School gardens: The new “in” thing for schools
Research is proving the value of school gardens in and out of the classroom. Join us March 11-12, 2016, for a training that features a new curriculum to use in schools and other programs.
While school gardens were once thought of as an “extra” busy activity and only for schools in warm climates, today they are in the mainstream. Research is demonstrating that, among other things, schools are using gardens in creative ways to improve academic test scores in science, math, social studies and art. Other benefits school gardens provide to students include:
- Improved classroom behavior.
- Valuable life skills such as higher-level conflict resolution, problem solving and thinking.
- Increased self-esteem.
- Help with combating childhood obesity.
According to “Benefits of School-Based Community Gardens,” a resource of Denver Urban Gardens, school garden programs have a positive effect not only on students, but also on school staff, families and communities. Michigan 4-H and the Michigan 4-H Children’s Garden are eager to embrace this innovative trend and work with Michigan State University Extension county staff, schools and partners to share the research behind this growing movement, inform others about tried and true best practices and introduce new, exciting programs.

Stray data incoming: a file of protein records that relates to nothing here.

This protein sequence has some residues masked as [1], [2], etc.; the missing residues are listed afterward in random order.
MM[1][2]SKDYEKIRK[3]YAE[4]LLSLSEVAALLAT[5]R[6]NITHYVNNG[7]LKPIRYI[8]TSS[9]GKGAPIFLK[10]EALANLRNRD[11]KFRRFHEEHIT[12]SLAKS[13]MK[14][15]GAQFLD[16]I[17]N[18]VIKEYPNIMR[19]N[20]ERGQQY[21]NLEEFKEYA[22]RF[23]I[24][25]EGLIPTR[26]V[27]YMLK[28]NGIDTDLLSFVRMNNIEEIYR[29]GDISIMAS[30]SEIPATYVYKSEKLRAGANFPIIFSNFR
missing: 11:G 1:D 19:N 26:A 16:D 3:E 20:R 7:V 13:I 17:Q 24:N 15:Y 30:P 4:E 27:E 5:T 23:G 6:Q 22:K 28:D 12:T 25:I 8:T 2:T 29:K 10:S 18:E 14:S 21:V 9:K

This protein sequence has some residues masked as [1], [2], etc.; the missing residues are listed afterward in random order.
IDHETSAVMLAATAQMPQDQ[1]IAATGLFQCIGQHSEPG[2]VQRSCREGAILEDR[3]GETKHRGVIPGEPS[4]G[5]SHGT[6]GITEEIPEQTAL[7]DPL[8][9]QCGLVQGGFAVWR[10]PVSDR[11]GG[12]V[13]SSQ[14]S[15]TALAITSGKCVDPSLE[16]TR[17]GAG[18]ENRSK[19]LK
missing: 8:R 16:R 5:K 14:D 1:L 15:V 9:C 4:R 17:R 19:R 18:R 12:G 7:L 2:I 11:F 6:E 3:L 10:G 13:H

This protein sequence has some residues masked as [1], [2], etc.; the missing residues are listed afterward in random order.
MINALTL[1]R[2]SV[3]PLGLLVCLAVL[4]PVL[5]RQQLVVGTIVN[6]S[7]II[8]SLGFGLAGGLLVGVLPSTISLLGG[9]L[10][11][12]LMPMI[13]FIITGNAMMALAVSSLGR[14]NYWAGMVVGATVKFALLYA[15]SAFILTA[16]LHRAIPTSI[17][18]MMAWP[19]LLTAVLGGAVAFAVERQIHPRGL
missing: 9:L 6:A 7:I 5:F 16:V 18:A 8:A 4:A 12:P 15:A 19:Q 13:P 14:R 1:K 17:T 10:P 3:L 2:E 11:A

One of these new programs is Texas A&M University’s Learn, Grow, Eat and Go program. Learn, Grow, Eat and Go is the new research- and evidence-based curriculum project of the International Junior Master Gardener Program. It is an interdisciplinary program that combines academic achievement, gardening, nutrient-dense food experiences, physical activity and school and family engagement.
Additional information about the benefits of school gardens is available from:
- The Value of School Gardens by GreenHeart Education
- Research Supporting the Benefits of School Gardens by National Gardening Association
- The Effects of School Gardens on Students and Schools: Conceptualization and Considerations for Maximizing Healthy Development” by Emily J. Ozer
- The Blossoming Health and Academic Benefits of School Gardens by Carina Storrs
- Benefits of School Gardening by Tampa Bay School Gardening Network
- How Our Gardens Grow by Idaho State Department of Education